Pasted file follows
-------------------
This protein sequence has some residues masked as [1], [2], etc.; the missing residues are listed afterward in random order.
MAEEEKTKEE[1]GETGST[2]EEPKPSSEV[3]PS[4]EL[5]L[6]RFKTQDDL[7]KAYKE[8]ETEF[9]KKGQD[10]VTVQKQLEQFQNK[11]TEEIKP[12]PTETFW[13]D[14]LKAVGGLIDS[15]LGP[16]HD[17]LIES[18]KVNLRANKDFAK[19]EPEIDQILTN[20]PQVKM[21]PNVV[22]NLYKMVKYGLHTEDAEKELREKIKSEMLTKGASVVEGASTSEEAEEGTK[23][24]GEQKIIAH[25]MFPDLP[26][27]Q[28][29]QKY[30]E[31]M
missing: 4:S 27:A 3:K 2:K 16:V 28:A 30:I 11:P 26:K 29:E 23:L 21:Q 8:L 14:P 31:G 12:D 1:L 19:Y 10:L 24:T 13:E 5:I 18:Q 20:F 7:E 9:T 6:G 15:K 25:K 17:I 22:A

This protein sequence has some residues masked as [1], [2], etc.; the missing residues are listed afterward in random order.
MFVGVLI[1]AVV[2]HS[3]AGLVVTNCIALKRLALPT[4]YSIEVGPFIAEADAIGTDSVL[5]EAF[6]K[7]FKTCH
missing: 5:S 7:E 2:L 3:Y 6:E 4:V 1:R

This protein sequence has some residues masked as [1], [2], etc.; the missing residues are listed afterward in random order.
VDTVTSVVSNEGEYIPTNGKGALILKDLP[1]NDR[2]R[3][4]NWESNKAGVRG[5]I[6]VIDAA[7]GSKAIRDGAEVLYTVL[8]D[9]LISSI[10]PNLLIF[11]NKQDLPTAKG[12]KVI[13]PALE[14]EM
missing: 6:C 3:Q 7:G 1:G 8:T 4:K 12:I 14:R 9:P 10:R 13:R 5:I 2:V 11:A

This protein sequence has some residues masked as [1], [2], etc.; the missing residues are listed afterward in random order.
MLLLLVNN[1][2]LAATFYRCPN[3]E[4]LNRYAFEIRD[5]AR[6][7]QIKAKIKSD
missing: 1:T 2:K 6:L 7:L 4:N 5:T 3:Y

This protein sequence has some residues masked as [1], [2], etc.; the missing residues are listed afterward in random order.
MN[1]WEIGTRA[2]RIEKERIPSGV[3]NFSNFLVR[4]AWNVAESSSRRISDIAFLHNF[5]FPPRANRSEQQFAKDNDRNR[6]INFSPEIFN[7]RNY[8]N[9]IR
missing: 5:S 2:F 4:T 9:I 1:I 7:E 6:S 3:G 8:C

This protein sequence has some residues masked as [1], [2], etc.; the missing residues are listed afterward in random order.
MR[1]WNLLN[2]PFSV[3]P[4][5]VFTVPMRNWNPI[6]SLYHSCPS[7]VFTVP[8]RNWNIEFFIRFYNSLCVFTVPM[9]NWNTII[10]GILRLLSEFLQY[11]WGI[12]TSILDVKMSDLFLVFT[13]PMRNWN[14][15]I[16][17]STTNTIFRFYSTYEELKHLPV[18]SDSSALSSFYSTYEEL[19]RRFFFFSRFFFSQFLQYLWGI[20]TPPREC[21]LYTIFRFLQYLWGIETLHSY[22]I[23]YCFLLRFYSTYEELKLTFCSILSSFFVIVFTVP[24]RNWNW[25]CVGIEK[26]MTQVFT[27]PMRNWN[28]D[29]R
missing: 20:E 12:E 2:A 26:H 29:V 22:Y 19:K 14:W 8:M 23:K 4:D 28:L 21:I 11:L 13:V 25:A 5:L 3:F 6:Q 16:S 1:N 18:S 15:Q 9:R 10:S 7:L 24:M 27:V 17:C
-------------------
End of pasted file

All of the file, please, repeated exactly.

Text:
This protein sequence has some residues masked as [1], [2], etc.; the missing residues are listed afterward in random order.
MAEEEKTKEE[1]GETGST[2]EEPKPSSEV[3]PS[4]EL[5]L[6]RFKTQDDL[7]KAYKE[8]ETEF[9]KKGQD[10]VTVQKQLEQFQNK[11]TEEIKP[12]PTETFW[13]D[14]LKAVGGLIDS[15]LGP[16]HD[17]LIES[18]KVNLRANKDFAK[19]EPEIDQILTN[20]PQVKM[21]PNVV[22]NLYKMVKYGLHTEDAEKELREKIKSEMLTKGASVVEGASTSEEAEEGTK[23][24]GEQKIIAH[25]MFPDLP[26][27]Q[28][29]QKY[30]E[31]M
missing: 4:S 27:A 3:K 2:K 16:V 28:A 30:I 11:P 26:K 29:E 23:L 21:Q 8:L 14:P 31:G 12:D 1:L 19:Y 10:L 24:T 13:E 5:I 18:Q 20:F 7:E 9:T 6:G 15:K 25:K 17:I 22:A

This protein sequence has some residues masked as [1], [2], etc.; the missing residues are listed afterward in random order.
MFVGVLI[1]AVV[2]HS[3]AGLVVTNCIALKRLALPT[4]YSIEVGPFIAEADAIGTDSVL[5]EAF[6]K[7]FKTCH
missing: 5:S 7:E 2:L 3:Y 6:E 4:V 1:R

This protein sequence has some residues masked as [1], [2], etc.; the missing residues are listed afterward in random order.
VDTVTSVVSNEGEYIPTNGKGALILKDLP[1]NDR[2]R[3][4]NWESNKAGVRG[5]I[6]VIDAA[7]GSKAIRDGAEVLYTVL[8]D[9]LISSI[10]PNLLIF[11]NKQDLPTAKG[12]KVI[13]PALE[14]EM
missing: 6:C 3:Q 7:G 1:G 8:T 4:K 12:I 14:R 9:P 10:R 13:R 5:I 2:V 11:A

This protein sequence has some residues masked as [1], [2], etc.; the missing residues are listed afterward in random order.
MLLLLVNN[1][2]LAATFYRCPN[3]E[4]LNRYAFEIRD[5]AR[6][7]QIKAKIKSD
missing: 1:T 2:K 6:L 7:L 4:N 5:T 3:Y

This protein sequence has some residues masked as [1], [2], etc.; the missing residues are listed afterward in random order.
MN[1]WEIGTRA[2]RIEKERIPSGV[3]NFSNFLVR[4]AWNVAESSSRRISDIAFLHNF[5]FPPRANRSEQQFAKDNDRNR[6]INFSPEIFN[7]RNY[8]N[9]IR
missing: 5:S 2:F 4:T 9:I 1:I 7:E 6:S 3:G 8:C

This protein sequence has some residues masked as [1], [2], etc.; the missing residues are listed afterward in random order.
MR[1]WNLLN[2]PFSV[3]P[4][5]VFTVPMRNWNPI[6]SLYHSCPS[7]VFTVP[8]RNWNIEFFIRFYNSLCVFTVPM[9]NWNTII[10]GILRLLSEFLQY[11]WGI[12]TSILDVKMSDLFLVFT[13]PMRNWN[14][15]I[16][17]STTNTIFRFYSTYEELKHLPV[18]SDSSALSSFYSTYEEL[19]RRFFFFSRFFFSQFLQYLWGI[20]TPPREC[21]LYTIFRFLQYLWGIETLHSY[22]I[23]YCFLLRFYSTYEELKLTFCSILSSFFVIVFTVP[24]RNWNW[25]CVGIEK[26]MTQVFT[27]PMRNWN[28]D[29]R
missing: 20:E 12:E 2:A 26:H 29:V 22:Y 19:K 14:W 8:M 23:K 4:D 28:L 21:I 11:L 13:V 25:A 5:L 3:F 6:Q 16:S 1:N 18:S 15:Q 9:R 10:S 7:L 24:M 27:V 17:C